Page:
NHeLP Opposes Texas’ Effort to Limit Women’s Access to Reproductive Health Care

NHeLP Opposes Texas’ Effort to Limit Women’s Access to Reproductive Health Care

So-Called ‘Healthy Texas Women’ Limits Access to Family Planning and Preventive Care Services

Washington – The National Health Law Program (NHeLP) in August 4 comments to the Department of Health & Human Services (HHS) urged it to reject Texas’ “Healthy Texas Women” application because it limits low-income women’s access to family planning and preventive health care services, flouting Medicaid law.

NHeLP objects to Texas’ request to receive federal Medicaid funding to continue operating a family planning program that prohibits providers who perform or promote abortions or affiliate with providers who do so from providing services to enrollees. Texas has been operating this family planning program, which contains several other problematic features, with only state funding since 2013.

The provider exclusion policy conflicts with the federal Medicaid Act provision (known as “freedom of choice”) that allows enrollees to receive services from the qualified provider of their choice. As such, Texas is requesting a waiver of that provision under section 1115.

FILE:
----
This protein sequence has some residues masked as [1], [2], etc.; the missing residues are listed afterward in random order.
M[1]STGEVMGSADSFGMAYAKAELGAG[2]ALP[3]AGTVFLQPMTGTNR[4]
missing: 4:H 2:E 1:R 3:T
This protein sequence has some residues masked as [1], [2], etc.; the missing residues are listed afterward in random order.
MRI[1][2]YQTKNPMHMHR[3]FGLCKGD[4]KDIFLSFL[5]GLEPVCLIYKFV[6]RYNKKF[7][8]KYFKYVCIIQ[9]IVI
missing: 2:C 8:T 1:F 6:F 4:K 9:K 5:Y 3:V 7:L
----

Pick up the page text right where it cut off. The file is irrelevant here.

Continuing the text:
NHeLP Legal Director Jane Perkins said “Section 1115 only allows HHS to grant a waiver to enable a state to carry out an experimental project that is likely to promote the objectives of Medicaid. ‘Healthy Texas Women’ does not meet these requirements. Nothing about Texas’ request is experimental or increases access to services for the low-income individuals who Medicaid is designed to serve.”

NHeLP Senior Attorney Catherine McKee added “The provider exclusion has been extensively studied and found to directly harm low-income women in Texas. After the State implemented this policy in 2013, enrollment and access to family planning services dropped dramatically.” An analysis published by the Austin-based Center for Public Policy Priorities on August 3 found that the number of women who received services through the program fell nearly 40 percent between 2011 and 2016.

See NHeLP’s full comments on the Texas demonstration waiver here

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